© Jeffrey Wolin, 'Ho Phuc Ngon Vietnam People’s Army Lieutenant Colonel’, from the series Vietnam Veterans: Portraits of the Other Sides
I became increasingly interested in the way the lives of the veterans from the opposing armies became intertwined because of the war. The new larger project that emerged, “From All Sides” opened in Lyon, France as part of the Photo Biennale, Lyon Septembre de la Photographie, in 2010. In the gallery, the veterans from the three different armies were interwoven based upon interconnectedness of their stories and/or visual relationships.
© Jeffrey Wolin, 'Nguyen Van Phuoc Civilian near the DMZ in Quang Tri’, from the seriesVietnam Veterans: Portraits of the Other Sides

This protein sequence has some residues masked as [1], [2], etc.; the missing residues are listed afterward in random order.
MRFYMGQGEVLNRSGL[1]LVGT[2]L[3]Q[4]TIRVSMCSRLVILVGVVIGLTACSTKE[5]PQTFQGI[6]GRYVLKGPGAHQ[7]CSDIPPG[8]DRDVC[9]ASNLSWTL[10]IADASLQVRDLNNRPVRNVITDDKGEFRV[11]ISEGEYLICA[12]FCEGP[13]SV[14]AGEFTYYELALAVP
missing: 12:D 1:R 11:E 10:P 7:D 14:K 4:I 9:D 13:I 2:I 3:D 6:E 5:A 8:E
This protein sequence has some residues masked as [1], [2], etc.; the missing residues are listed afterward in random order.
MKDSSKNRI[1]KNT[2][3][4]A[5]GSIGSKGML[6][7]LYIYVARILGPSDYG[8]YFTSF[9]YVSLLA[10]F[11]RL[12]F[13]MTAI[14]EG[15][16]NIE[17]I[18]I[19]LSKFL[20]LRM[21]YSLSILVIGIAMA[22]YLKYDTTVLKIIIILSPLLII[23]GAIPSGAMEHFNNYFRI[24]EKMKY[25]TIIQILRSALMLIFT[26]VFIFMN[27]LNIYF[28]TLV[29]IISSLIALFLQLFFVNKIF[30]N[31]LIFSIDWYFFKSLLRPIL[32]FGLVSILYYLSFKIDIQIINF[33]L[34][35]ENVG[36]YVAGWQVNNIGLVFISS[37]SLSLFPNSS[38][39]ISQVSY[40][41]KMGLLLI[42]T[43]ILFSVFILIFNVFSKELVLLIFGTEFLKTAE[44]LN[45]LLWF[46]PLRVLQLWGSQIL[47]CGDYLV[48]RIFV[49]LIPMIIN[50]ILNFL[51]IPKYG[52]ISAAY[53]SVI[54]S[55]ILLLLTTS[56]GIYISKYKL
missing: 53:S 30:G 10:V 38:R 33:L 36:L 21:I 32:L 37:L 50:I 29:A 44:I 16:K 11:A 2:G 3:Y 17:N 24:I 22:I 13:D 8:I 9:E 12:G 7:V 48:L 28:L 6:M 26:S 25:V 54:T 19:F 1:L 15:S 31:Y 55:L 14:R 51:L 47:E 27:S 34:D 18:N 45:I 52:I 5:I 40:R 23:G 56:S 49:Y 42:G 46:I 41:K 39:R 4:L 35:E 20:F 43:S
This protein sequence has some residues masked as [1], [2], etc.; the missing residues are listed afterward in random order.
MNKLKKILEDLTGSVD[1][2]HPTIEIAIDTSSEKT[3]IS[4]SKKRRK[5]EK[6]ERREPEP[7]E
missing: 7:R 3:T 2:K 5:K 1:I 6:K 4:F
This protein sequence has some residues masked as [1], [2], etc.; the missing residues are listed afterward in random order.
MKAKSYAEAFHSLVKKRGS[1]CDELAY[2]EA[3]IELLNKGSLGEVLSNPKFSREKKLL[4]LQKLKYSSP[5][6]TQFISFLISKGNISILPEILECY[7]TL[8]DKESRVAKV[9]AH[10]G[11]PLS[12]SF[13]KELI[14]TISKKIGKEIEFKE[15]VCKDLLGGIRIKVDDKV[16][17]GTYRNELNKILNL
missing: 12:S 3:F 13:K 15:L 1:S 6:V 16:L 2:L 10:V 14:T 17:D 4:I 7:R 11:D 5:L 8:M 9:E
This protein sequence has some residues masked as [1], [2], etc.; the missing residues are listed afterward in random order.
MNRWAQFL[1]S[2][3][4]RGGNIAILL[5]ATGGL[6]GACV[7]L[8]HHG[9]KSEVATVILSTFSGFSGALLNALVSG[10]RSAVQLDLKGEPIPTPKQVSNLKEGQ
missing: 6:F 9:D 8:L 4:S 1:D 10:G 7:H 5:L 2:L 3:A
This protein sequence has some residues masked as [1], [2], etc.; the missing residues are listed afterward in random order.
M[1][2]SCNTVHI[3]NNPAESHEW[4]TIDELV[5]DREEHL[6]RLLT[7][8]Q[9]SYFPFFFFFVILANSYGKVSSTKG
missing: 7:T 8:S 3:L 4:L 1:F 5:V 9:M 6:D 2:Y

And finally, to end with my current work, several years ago the front page of our local newspaper featured another gruesome murder. A 29-year woman named Crystal Grubb was reported missing and then her body was found in a cornfield just north of town. In that 29-year old face I immediately recognized one of the kids from Pigeon Hill that I had photographed 20 years earlier. I located her mother and gave her the portraits I had made of her daughter as a child. She told me of Crystal’s last days, of her abusive boyfriend who was arrested for cooking meth the night of Crystal’s disappearance. And I realized it was time to revisit Pigeon Hill and see if I could find the people I had photographed a generation earlier to learn how their lives had turned out.
© Jeffery Wolin, 'Crystal with her Aunt Judy, Pigeon Hill / Judy Holding Portrait of Crystal after her Murder, Acadia Court’, 1991/2013), (2013), from the series Pigeon Hill - Then and Now.